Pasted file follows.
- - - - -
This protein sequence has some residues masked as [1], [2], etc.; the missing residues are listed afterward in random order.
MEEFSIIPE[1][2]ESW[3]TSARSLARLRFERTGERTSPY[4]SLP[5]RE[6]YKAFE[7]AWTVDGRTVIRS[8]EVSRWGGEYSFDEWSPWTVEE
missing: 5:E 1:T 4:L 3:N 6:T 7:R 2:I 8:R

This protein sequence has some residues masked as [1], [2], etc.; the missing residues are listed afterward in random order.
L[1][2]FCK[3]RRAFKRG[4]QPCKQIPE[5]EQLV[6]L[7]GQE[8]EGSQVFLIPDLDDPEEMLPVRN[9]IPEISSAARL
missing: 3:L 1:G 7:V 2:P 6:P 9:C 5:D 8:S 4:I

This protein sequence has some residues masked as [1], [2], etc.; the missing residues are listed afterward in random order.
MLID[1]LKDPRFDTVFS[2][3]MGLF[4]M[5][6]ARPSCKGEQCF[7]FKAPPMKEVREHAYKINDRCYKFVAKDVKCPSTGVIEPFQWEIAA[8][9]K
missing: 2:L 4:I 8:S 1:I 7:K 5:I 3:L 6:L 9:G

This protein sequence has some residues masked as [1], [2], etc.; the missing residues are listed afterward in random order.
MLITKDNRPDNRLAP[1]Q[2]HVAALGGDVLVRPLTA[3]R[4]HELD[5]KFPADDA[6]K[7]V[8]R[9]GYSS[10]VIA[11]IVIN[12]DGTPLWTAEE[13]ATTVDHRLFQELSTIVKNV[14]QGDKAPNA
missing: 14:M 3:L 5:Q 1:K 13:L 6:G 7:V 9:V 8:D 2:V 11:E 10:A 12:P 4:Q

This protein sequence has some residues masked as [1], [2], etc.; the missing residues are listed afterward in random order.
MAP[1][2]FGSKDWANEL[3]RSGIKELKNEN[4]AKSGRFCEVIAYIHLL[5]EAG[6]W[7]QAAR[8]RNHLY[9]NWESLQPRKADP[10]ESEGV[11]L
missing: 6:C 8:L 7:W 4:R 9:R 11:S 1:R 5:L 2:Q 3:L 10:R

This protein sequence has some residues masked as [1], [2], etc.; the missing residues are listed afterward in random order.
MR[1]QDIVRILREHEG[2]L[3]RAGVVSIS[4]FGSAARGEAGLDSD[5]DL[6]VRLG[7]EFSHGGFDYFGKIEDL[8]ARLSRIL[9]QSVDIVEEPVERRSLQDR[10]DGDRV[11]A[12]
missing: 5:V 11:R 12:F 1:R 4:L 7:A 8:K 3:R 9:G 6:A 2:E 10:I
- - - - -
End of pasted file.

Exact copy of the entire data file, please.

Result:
This protein sequence has some residues masked as [1], [2], etc.; the missing residues are listed afterward in random order.
MEEFSIIPE[1][2]ESW[3]TSARSLARLRFERTGERTSPY[4]SLP[5]RE[6]YKAFE[7]AWTVDGRTVIRS[8]EVSRWGGEYSFDEWSPWTVEE
missing: 5:E 1:T 4:L 3:N 6:T 7:R 2:I 8:R

This protein sequence has some residues masked as [1], [2], etc.; the missing residues are listed afterward in random order.
L[1][2]FCK[3]RRAFKRG[4]QPCKQIPE[5]EQLV[6]L[7]GQE[8]EGSQVFLIPDLDDPEEMLPVRN[9]IPEISSAARL
missing: 3:L 1:G 7:V 2:P 6:P 9:C 5:D 8:S 4:I

This protein sequence has some residues masked as [1], [2], etc.; the missing residues are listed afterward in random order.
MLID[1]LKDPRFDTVFS[2][3]MGLF[4]M[5][6]ARPSCKGEQCF[7]FKAPPMKEVREHAYKINDRCYKFVAKDVKCPSTGVIEPFQWEIAA[8][9]K
missing: 2:L 4:I 8:S 1:I 7:K 5:I 3:L 6:L 9:G

This protein sequence has some residues masked as [1], [2], etc.; the missing residues are listed afterward in random order.
MLITKDNRPDNRLAP[1]Q[2]HVAALGGDVLVRPLTA[3]R[4]HELD[5]KFPADDA[6]K[7]V[8]R[9]GYSS[10]VIA[11]IVIN[12]DGTPLWTAEE[13]ATTVDHRLFQELSTIVKNV[14]QGDKAPNA
missing: 14:M 3:L 5:Q 1:K 13:L 6:G 7:V 9:V 8:D 2:V 11:E 10:A 12:P 4:Q

This protein sequence has some residues masked as [1], [2], etc.; the missing residues are listed afterward in random order.
MAP[1][2]FGSKDWANEL[3]RSGIKELKNEN[4]AKSGRFCEVIAYIHLL[5]EAG[6]W[7]QAAR[8]RNHLY[9]NWESLQPRKADP[10]ESEGV[11]L
missing: 6:C 8:L 7:W 4:R 9:R 11:S 1:R 5:L 2:Q 3:L 10:R

This protein sequence has some residues masked as [1], [2], etc.; the missing residues are listed afterward in random order.
MR[1]QDIVRILREHEG[2]L[3]RAGVVSIS[4]FGSAARGEAGLDSD[5]DL[6]VRLG[7]EFSHGGFDYFGKIEDL[8]ARLSRIL[9]QSVDIVEEPVERRSLQDR[10]DGDRV[11]A[12]
missing: 5:V 11:R 12:F 1:R 4:L 7:A 8:K 3:R 9:G 6:A 2:E 10:I